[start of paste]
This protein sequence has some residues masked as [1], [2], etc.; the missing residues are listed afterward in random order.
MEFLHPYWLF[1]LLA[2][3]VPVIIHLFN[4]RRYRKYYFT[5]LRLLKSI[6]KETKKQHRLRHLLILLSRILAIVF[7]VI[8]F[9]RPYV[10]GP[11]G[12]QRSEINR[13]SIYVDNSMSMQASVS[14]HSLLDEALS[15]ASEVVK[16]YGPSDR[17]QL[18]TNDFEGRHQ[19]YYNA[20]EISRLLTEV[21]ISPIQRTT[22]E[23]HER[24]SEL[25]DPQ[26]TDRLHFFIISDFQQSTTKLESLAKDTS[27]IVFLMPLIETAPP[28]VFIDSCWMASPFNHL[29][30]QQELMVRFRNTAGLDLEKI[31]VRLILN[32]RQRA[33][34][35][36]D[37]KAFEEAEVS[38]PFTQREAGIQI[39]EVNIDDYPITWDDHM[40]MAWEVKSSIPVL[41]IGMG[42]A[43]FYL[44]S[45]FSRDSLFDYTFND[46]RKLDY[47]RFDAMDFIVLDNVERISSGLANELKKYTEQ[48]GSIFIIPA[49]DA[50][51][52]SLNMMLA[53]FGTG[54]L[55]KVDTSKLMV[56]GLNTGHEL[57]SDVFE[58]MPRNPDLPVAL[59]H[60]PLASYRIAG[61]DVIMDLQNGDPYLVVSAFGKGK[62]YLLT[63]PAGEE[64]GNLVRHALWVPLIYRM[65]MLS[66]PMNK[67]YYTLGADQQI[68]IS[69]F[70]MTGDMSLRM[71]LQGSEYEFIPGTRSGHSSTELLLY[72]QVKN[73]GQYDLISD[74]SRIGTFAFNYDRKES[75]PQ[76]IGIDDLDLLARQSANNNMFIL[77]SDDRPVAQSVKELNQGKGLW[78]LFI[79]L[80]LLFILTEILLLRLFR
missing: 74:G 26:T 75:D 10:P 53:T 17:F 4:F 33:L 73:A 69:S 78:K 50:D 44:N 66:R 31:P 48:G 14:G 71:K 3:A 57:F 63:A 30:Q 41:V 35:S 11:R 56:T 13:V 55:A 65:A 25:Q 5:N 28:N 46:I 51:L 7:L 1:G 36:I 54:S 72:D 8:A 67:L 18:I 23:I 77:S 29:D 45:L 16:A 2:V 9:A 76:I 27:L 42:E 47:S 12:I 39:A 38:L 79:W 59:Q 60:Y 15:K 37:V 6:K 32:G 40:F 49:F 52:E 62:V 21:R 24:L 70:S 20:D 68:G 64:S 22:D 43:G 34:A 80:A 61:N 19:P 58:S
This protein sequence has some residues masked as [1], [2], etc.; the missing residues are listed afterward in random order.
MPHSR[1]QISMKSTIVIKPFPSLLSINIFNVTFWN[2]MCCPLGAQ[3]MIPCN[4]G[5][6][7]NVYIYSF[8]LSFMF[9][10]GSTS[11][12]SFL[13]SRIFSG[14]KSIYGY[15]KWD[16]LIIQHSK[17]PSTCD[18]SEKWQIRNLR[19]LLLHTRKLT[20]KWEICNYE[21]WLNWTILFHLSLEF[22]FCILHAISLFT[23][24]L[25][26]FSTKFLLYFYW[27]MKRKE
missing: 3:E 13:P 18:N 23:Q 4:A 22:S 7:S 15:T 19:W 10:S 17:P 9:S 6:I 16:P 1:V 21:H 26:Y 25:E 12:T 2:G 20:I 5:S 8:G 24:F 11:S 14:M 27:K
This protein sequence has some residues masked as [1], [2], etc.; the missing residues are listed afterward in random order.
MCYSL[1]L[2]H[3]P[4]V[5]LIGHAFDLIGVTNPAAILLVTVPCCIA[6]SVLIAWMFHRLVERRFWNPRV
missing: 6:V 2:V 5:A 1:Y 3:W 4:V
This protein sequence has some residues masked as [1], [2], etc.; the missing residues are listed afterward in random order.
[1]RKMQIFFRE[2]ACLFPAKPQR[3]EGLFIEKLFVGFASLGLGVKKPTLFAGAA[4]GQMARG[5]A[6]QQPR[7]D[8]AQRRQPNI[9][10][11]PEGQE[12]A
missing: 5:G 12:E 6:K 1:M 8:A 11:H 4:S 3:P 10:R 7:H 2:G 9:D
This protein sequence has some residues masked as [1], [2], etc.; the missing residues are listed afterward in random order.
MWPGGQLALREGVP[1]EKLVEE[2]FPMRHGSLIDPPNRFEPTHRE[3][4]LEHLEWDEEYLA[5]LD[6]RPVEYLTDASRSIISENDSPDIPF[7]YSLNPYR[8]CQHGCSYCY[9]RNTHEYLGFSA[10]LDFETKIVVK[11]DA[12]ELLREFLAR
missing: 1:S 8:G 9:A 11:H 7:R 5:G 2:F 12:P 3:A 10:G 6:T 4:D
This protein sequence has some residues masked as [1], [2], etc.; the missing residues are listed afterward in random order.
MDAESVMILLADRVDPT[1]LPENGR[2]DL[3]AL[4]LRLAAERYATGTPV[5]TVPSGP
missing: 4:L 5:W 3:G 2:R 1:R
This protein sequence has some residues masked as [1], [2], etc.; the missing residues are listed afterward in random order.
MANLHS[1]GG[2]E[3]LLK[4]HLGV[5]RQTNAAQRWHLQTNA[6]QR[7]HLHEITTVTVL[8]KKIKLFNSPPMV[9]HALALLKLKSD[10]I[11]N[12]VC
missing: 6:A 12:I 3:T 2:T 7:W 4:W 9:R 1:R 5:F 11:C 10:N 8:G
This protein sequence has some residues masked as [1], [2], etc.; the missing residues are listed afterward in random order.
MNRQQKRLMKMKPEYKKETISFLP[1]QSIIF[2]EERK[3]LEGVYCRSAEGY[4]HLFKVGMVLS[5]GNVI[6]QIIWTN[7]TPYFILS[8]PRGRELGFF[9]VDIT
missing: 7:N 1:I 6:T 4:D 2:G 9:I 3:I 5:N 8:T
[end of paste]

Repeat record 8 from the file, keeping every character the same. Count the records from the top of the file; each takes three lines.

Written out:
This protein sequence has some residues masked as [1], [2], etc.; the missing residues are listed afterward in random order.
MNRQQKRLMKMKPEYKKETISFLP[1]QSIIF[2]EERK[3]LEGVYCRSAEGY[4]HLFKVGMVLS[5]GNVI[6]QIIWTN[7]TPYFILS[8]PRGRELGFF[9]VDIT
missing: 7:N 1:I 6:T 4:D 2:G 9:I 3:I 5:N 8:T